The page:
Magpies Make Decisions Faster if Humans Are Looking at Them Say Scientists
Posted on June 7, 2013
Scientists from Seoul National University say they have found that magpies make decisions faster when humans are looking directly at them. The researchers approached foraging magpies in the unusual study. Two researchers would approach the magpies and would look directly at them or would not look at them as they approached. A black billed magpie is pictured above.
When researchers looked directly at the foraging magpies, the magpies made decisions faster regardless of whether the final decision was to return to foraging or to fly away and whether the stress or danger perceived by a magpie was low or high. The researchers say that when the approaching pair of humans did not look at the magpies, the decision to escape or not was taken with a delay. The researchers say this means that even if the magpies did not perceive the humans as dangerous they still made a faster decision (about whether or not to stay and continue foraging) when humans were looking at them.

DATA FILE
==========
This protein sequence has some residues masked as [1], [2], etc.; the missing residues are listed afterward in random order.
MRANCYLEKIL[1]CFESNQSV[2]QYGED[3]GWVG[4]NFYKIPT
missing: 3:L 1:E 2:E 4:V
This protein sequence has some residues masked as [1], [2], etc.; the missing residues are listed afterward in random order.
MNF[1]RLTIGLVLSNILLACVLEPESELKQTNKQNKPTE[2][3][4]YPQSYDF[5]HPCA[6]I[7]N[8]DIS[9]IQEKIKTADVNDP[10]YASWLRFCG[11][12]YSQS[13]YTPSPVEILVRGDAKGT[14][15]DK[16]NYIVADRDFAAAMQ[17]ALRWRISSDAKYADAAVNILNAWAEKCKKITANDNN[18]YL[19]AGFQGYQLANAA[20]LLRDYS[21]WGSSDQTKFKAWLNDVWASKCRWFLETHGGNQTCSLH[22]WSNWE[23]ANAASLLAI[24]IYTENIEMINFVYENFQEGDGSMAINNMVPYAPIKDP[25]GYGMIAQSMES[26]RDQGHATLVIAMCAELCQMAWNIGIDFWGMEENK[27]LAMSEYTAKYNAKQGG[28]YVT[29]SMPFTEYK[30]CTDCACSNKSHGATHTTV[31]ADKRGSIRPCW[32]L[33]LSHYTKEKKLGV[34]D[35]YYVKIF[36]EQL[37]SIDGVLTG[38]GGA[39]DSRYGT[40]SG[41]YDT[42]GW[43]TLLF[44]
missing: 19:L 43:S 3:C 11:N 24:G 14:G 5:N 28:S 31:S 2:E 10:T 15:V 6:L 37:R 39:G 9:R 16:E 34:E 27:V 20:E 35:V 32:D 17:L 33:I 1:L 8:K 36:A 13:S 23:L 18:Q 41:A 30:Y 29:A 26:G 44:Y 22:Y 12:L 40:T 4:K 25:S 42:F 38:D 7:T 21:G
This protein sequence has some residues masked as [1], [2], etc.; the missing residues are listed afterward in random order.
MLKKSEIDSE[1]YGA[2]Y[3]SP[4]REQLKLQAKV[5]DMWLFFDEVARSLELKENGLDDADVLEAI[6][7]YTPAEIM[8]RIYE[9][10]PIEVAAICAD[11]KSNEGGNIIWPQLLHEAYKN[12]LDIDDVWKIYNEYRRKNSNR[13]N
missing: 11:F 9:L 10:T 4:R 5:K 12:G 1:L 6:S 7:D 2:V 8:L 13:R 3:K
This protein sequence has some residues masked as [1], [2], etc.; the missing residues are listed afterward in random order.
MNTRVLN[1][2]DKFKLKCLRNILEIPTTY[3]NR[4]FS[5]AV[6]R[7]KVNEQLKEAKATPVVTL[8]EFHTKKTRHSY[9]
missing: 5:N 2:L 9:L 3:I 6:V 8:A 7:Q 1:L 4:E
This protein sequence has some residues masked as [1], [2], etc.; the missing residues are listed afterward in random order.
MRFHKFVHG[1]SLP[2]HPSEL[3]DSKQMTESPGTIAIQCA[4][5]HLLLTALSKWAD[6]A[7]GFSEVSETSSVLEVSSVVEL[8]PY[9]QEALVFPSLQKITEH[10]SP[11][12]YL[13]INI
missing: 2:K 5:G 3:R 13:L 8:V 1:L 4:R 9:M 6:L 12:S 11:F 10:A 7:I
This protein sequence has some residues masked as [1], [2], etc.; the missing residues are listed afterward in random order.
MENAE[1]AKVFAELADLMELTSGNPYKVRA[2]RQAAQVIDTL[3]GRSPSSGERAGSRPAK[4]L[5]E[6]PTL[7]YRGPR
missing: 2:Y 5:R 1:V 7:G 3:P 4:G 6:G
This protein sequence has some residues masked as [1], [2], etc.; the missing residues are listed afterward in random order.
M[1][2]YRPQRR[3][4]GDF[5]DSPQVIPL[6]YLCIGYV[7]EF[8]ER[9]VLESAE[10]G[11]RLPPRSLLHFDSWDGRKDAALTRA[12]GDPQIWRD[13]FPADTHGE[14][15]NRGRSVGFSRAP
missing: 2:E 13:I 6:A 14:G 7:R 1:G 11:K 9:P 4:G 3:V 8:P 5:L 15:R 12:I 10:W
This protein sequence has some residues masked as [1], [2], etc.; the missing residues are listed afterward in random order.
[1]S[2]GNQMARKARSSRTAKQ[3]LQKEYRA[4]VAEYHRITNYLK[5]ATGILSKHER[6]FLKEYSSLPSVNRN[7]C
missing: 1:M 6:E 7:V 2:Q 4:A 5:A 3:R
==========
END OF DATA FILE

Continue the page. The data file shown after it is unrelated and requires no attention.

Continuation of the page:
Dr. Sang-im Lee, the leader of magpie research team and the first author of the paper, said in a statement, "We started this study from our experience. For a long time we had this impression that somehow magpies know that we are watching them because they often fly away from us when we observe them. But when we don't observe them, we can pass them pretty close-by but they don't fly away!"
The magpie research was published here in PLoS One.